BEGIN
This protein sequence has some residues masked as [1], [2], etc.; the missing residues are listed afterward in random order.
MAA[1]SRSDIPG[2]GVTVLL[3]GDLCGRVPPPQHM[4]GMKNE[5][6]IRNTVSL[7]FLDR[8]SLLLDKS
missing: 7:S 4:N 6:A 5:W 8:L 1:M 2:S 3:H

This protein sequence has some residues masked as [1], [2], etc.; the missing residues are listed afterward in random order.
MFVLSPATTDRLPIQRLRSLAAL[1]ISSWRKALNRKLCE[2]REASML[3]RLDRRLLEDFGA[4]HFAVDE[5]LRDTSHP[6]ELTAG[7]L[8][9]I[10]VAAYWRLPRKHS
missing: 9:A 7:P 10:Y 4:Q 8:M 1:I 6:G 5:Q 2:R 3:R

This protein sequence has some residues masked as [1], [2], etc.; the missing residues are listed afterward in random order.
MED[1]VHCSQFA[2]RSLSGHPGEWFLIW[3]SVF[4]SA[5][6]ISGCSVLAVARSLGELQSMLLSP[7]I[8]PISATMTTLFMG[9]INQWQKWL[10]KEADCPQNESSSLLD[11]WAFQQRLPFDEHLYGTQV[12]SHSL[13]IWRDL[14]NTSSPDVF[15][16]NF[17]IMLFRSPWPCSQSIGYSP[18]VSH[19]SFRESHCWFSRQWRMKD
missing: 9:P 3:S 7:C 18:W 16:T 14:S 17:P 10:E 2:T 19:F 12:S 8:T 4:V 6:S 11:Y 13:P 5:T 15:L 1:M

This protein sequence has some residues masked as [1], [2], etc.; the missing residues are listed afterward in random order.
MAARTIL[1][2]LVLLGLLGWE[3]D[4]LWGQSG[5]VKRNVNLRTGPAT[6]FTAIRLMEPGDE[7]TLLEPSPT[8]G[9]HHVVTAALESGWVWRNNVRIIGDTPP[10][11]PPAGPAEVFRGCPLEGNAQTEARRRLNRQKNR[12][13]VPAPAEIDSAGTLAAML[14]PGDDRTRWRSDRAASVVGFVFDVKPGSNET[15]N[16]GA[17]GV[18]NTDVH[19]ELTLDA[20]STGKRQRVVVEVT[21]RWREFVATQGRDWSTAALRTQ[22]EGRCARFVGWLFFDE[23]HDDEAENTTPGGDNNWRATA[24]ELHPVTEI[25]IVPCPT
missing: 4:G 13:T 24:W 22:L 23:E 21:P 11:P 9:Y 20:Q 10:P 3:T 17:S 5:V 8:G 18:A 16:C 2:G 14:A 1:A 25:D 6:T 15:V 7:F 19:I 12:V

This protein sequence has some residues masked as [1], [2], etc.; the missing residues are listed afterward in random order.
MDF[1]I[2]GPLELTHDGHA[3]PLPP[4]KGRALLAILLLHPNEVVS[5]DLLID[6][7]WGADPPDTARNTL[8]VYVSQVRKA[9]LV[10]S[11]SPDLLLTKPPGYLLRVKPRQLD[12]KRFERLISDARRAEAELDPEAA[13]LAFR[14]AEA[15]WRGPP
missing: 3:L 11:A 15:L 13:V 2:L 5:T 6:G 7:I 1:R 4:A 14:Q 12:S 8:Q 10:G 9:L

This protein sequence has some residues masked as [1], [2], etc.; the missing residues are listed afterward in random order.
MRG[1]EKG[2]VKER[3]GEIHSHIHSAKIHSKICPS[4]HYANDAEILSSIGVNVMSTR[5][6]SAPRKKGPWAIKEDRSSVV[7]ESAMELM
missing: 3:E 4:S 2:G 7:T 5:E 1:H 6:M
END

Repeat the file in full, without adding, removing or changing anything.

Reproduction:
This protein sequence has some residues masked as [1], [2], etc.; the missing residues are listed afterward in random order.
MAA[1]SRSDIPG[2]GVTVLL[3]GDLCGRVPPPQHM[4]GMKNE[5][6]IRNTVSL[7]FLDR[8]SLLLDKS
missing: 7:S 4:N 6:A 5:W 8:L 1:M 2:S 3:H

This protein sequence has some residues masked as [1], [2], etc.; the missing residues are listed afterward in random order.
MFVLSPATTDRLPIQRLRSLAAL[1]ISSWRKALNRKLCE[2]REASML[3]RLDRRLLEDFGA[4]HFAVDE[5]LRDTSHP[6]ELTAG[7]L[8][9]I[10]VAAYWRLPRKHS
missing: 9:A 7:P 10:Y 4:Q 8:M 1:I 6:G 5:Q 2:R 3:R

This protein sequence has some residues masked as [1], [2], etc.; the missing residues are listed afterward in random order.
MED[1]VHCSQFA[2]RSLSGHPGEWFLIW[3]SVF[4]SA[5][6]ISGCSVLAVARSLGELQSMLLSP[7]I[8]PISATMTTLFMG[9]INQWQKWL[10]KEADCPQNESSSLLD[11]WAFQQRLPFDEHLYGTQV[12]SHSL[13]IWRDL[14]NTSSPDVF[15][16]NF[17]IMLFRSPWPCSQSIGYSP[18]VSH[19]SFRESHCWFSRQWRMKD
missing: 9:P 3:S 7:C 18:W 16:T 14:S 17:P 10:E 2:T 19:F 12:S 8:T 4:V 6:S 11:Y 13:P 5:T 15:L 1:M

This protein sequence has some residues masked as [1], [2], etc.; the missing residues are listed afterward in random order.
MAARTIL[1][2]LVLLGLLGWE[3]D[4]LWGQSG[5]VKRNVNLRTGPAT[6]FTAIRLMEPGDE[7]TLLEPSPT[8]G[9]HHVVTAALESGWVWRNNVRIIGDTPP[10][11]PPAGPAEVFRGCPLEGNAQTEARRRLNRQKNR[12][13]VPAPAEIDSAGTLAAML[14]PGDDRTRWRSDRAASVVGFVFDVKPGSNET[15]N[16]GA[17]GV[18]NTDVH[19]ELTLDA[20]STGKRQRVVVEVT[21]RWREFVATQGRDWSTAALRTQ[22]EGRCARFVGWLFFDE[23]HDDEAENTTPGGDNNWRATA[24]ELHPVTEI[25]IVPCPT
missing: 4:G 13:T 24:W 22:L 23:E 21:P 11:P 9:Y 20:Q 10:P 3:T 17:S 5:V 8:G 18:A 16:C 2:G 14:A 1:A 25:D 6:T 15:V 7:F 19:I 12:V

This protein sequence has some residues masked as [1], [2], etc.; the missing residues are listed afterward in random order.
MDF[1]I[2]GPLELTHDGHA[3]PLPP[4]KGRALLAILLLHPNEVVS[5]DLLID[6][7]WGADPPDTARNTL[8]VYVSQVRKA[9]LV[10]S[11]SPDLLLTKPPGYLLRVKPRQLD[12]KRFERLISDARRAEAELDPEAA[13]LAFR[14]AEA[15]WRGPP
missing: 3:L 11:A 15:L 13:V 2:L 5:T 6:G 7:I 1:R 4:A 14:Q 12:S 8:Q 10:G 9:L

This protein sequence has some residues masked as [1], [2], etc.; the missing residues are listed afterward in random order.
MRG[1]EKG[2]VKER[3]GEIHSHIHSAKIHSKICPS[4]HYANDAEILSSIGVNVMSTR[5][6]SAPRKKGPWAIKEDRSSVV[7]ESAMELM
missing: 3:E 4:S 2:G 7:T 5:E 1:H 6:M